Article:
By Jean-Claude Damamme, Representative for France
to the International Napoleonic Society




            As far as Napoleon and the First Empire are concerned, Poland is not the same as France, as this article will attempt to demonstrate.

            In France, as every honest person recognizes, it is stylish and even strongly recommended to spit on Napoleon.  M. Claude Ribbe’s miserable book, whose title I will not repeat so as not to give publicity to such a disgrace, is one of the most obvious examples of the wretched tendency.  Commercial constraints and a desire for a healthy (!) popularization require such abuse.

            Following the publication of what one can only describe as this rag, the French government at the time (2005) hastened to avoid the subject and, above all, not to commemorate the bicentenary of the victory at Austerlitz.  Important “affairs” detained the government elsewhere.

            Imagine that!

            What an infamy to commemorate a “massacre”—that was the term used by a reader in the daily Le Monde—of that malevolent Corsican.

            What does it matter that we owe the modern shape of Europe to Napoleon?

            What does it matter if the famous wars, slyly relabeled “Napoleonic,” were nothing but coalition wars forced upon France?

            What does it matter if the murderous conflicts that engulfed Europe for more than a decade were financed by Britain in an effort to overthrow the France of that time, a France that First Consul Bonaparte had pulled from its post-revolutionary shambles and that the Emperor Napoleon I restored to the first rank of nations?

For the British government of that era, this was unacceptable, intolerable.

            Thus, one must put an end to this scandal by any means necessary.

            First came the attempted assassinations, financed by London and carried out by French royalists—the attack of the Rue Saint-Nicoise on December 24, 1800, leaving a score dead and some fifty wounded, for the most part mutilated, providing the precursors for today’s suicide bombings.  Then, because a sovereign is more difficult to eliminate than a “mere” First Consul, our neighbors across the channel began to finance all the European monarchies—Russian, Prussians, Austrian, etc—with large reinforcements of gold coils to launch war after war.

            The “massacre” of Austerlitz, so dear to the reader of Le Monde, was the first result, calamitous to those involved, of this determination to destroy the Empire.

            Therefore, the European sovereigns of that time made themselves mere—cheap?—mercenaries of the British crown.

            But in France, we no longer care about such things.

            As a result of active brainwashing, effectively disseminated by the media, we only hear the invectives and insults hurled at a very great man and the unequaled repudiation of his civilworks—I emphasize civil.

            In Poland, the view is very different.  We must warmly salute the Poles for having “dared” to erect a statue in honor of him who did so much for their country.  Even if the term seems absurd in our time, he restored a national pride that had been laid low by successive dismemberments, a sinister work by which the brave Russian, Austrian, and Prussian monarchs appropriate the best portions of Poland.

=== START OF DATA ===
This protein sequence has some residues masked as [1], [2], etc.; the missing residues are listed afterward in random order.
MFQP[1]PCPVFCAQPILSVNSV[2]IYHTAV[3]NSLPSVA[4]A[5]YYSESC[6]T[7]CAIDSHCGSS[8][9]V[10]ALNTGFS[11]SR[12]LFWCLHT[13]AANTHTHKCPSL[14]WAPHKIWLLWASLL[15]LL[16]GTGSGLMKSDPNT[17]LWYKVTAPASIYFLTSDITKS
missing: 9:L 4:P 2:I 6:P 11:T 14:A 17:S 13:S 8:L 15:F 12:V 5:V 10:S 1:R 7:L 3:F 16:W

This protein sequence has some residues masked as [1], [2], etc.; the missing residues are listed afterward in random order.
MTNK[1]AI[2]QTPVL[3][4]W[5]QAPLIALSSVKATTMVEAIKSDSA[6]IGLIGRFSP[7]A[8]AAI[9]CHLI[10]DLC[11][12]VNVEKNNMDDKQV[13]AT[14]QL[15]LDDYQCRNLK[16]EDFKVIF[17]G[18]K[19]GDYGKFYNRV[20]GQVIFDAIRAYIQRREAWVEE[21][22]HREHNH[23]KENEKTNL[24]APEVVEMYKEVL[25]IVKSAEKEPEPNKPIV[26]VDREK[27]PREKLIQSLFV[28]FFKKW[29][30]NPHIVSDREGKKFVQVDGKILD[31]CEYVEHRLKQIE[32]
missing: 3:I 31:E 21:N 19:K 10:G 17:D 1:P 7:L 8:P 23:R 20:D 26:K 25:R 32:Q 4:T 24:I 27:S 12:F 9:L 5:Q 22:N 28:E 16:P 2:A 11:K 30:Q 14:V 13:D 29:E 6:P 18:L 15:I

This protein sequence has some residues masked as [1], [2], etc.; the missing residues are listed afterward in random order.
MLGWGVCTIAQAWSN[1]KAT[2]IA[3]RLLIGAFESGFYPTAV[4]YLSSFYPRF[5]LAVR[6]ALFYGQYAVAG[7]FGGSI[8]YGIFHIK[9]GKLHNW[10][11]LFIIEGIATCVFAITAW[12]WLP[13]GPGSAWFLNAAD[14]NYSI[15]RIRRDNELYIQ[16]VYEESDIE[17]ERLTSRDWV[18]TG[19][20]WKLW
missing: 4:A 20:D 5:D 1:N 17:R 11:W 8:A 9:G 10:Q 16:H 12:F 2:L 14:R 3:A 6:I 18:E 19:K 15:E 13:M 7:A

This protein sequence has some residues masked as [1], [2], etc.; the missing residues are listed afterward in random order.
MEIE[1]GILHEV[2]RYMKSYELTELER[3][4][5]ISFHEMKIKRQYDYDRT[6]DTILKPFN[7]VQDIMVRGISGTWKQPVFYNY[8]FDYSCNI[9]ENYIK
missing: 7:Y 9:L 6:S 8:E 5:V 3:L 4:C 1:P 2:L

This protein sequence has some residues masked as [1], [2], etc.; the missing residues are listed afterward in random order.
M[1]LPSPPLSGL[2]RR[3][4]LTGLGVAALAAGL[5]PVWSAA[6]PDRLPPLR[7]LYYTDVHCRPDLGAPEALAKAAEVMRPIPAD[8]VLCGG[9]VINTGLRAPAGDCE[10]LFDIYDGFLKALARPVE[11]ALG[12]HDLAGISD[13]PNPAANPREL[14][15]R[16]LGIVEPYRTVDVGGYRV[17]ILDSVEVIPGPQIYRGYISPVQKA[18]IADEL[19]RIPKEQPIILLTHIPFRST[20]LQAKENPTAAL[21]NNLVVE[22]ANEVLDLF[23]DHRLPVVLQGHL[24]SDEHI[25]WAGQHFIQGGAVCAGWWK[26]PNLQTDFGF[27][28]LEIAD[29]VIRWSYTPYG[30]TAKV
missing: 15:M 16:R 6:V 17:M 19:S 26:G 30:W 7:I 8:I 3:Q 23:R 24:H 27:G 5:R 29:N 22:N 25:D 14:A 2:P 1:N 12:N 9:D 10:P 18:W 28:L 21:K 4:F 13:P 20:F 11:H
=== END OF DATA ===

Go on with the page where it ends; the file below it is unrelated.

Soldiers of the Warsaw Garrison render Honors to Napoleon


            The statue the Poles installed is more than 4.5 meters tall, and mounted on a plinth of clear granite.  They didn’t position this monument just anywhere in their capital, but in the Place of the Warsaw Uprising, a site and a name that are highly symbolic because they refer to the 1944 Warsaw Uprising against the Nazi occupation.

            The Polish section of the Mutual Aid Society of Members of the Legion of Honor financed and directed the re-construction of the statue.  It also organized the ceremony in the presence of the French Ambassador to Poland, M. François Barry Delongchamps, of the president of the Polish section of the Mutual Aid Society, M. Jean Caillot, of the National Security Advisor of the President of the Polish Republic, M. Tadeusz Mazowiecki, of the vice-marshal of the Polish Diet, M. Marek Kuchcinski, of the vice-marshal of the Polish Senate, Marek Ziolkowski, as well as the interim director of the office of architecture and urban planning of the Mayor of Warsaw, M. Marek Mikos.

            The statue is located on the same spot where, on May 5, 1921, the first monument was erected.  The original monument is preserved in the Museum of the Polish Army.  It was originally intended to commemorate the centenary of the Emperor’s death.

            Thus we must salute these Poles and thank them all the more warmly for this gesture, especially moving because the inauguration took place on May 5 of that year, on the anniversary of the Emperor’s death, 100 years earlier, on the bare rock of Saint Helena, a stain that the British government can never wash away.

            A final word:  Until the end of the Second World War, this site in Warsaw carried another name:  Napoleon.

            And we, here in Paris?

            In regards to the First Empire and its leader, Poland decidedly is not France, and the most pathetic part is that this honorable example coming from abroad will not change our attitudes at all.





(The photographs illustrating this article are taken from the site of the French Embassy at Warsaw, which can be found at the following address:  http://ambafrance-pl.org/spip.php?article4550 )